If you are anything like me, you find password management to be challenging — thinking of them, storing them, and recalling them. I’ve tried several password security programs on my iPhone. They work well, but not in a way that satisfies my concern about privacy. and security. I still have to type in my passwords, which means that anyone on an unsecured network where I am working can potentially discover my passwords.
Of course, our digital children need lots of practice when it comes to secure passwords. Twenty-first Century learners need to understand how to be safe, savvy, and secure as they go about their digital lives. But how can we set good examples when it’s hard to do it for ourselves?
In his June 5, 2013 New York Times column, tech reporter and guru David Pogue shared information about password memorization programs, and in the process he addressed many of my concerns. In Remember All Those Passwords? No Need Pogue writes that he is especially fond of Dashlane, a free program that memorizes passwords and also fills them in for a user, so no typing is involved. Because the program remembers the passwords, a person does not need to recall them, and that means it’s possible to use words or phrases that are long, detailed, and extra secure. Dashlane can also be used to automatically fill in credit card info — another set of personal information that it’s wise to avoid typing.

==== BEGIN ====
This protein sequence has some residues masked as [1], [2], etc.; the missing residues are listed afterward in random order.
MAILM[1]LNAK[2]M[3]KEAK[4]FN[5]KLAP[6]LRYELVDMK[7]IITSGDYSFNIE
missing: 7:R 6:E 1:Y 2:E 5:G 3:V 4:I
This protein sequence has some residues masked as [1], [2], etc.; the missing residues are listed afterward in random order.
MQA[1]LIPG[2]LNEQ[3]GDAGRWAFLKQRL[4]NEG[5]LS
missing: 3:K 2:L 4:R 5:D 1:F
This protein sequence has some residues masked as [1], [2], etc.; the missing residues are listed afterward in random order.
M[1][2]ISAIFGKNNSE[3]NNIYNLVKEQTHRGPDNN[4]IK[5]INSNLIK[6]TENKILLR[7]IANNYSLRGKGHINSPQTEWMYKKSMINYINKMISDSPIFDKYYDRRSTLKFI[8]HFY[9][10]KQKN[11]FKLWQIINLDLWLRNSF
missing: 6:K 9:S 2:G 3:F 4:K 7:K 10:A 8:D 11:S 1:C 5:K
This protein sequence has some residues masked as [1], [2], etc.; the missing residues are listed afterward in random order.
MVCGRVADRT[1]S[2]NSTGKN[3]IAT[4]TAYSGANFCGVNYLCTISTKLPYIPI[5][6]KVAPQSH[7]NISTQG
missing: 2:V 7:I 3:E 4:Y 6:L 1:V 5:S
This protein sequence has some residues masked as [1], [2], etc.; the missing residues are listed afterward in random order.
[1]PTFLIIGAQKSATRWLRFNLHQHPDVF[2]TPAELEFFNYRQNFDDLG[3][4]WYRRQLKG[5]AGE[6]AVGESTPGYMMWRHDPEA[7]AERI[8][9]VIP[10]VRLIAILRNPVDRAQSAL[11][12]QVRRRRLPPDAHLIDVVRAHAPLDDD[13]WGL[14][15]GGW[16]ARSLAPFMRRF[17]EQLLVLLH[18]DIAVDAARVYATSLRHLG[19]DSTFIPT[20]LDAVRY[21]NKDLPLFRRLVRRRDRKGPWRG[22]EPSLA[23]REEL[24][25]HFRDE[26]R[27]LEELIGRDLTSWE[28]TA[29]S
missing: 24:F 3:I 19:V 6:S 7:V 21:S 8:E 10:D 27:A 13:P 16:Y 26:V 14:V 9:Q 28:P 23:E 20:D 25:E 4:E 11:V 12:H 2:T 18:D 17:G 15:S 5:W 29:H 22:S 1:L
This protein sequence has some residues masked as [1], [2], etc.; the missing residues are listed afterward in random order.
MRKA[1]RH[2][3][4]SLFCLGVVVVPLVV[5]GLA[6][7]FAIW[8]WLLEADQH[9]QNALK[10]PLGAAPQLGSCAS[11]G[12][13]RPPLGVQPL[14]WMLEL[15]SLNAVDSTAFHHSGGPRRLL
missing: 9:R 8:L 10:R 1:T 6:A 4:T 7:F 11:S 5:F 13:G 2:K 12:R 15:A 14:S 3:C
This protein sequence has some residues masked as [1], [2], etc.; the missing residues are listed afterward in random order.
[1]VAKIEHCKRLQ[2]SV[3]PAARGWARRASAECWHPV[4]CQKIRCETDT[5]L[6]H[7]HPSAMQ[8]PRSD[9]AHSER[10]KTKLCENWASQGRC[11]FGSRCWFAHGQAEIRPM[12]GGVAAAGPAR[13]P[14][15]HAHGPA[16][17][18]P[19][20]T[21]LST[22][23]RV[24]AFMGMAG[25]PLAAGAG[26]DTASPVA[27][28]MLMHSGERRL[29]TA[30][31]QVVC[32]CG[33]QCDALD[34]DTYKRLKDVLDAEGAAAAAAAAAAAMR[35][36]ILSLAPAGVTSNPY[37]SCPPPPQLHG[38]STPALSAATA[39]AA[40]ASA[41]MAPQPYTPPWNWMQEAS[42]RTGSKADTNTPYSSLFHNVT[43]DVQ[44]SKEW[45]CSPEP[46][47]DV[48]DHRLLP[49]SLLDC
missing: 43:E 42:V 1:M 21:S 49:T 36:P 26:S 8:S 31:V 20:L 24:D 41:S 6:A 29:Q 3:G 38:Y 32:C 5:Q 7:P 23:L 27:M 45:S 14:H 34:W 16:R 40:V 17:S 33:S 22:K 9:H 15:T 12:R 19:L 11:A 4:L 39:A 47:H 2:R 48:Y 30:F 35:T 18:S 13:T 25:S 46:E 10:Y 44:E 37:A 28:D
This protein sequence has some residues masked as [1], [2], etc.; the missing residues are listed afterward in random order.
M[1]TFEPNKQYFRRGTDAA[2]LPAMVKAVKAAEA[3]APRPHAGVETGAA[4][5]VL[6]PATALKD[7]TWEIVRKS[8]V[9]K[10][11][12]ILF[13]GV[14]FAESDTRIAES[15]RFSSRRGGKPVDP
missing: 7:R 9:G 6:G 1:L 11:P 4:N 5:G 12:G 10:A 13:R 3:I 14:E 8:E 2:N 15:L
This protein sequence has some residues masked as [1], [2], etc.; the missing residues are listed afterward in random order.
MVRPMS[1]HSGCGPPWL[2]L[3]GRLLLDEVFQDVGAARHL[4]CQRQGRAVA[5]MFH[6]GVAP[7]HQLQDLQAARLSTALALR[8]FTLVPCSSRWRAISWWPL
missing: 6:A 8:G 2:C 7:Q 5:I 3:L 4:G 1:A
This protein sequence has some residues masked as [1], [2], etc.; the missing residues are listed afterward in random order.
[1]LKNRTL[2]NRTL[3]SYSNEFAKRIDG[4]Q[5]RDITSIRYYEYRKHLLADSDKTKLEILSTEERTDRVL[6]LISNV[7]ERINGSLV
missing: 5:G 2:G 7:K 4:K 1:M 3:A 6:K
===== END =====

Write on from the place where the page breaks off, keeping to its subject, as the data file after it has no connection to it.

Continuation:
Since Dashlane is now storing and auto-entering your passwords, you’re now free to follow the security experts’ advice. You can make up long, unguessable passwords — a different one for every Web site, since you don’t have to remember any of them.
I downloaded the Dashlane app on my iPhone. I am really happy with it and recommend it to others. I plan to put it on all of our home computers and portable devices. You can also read this FAQ that David Pogue wrote a few days after the above article was published.
Check out Pogue’s New York Times technology blog as often as possible.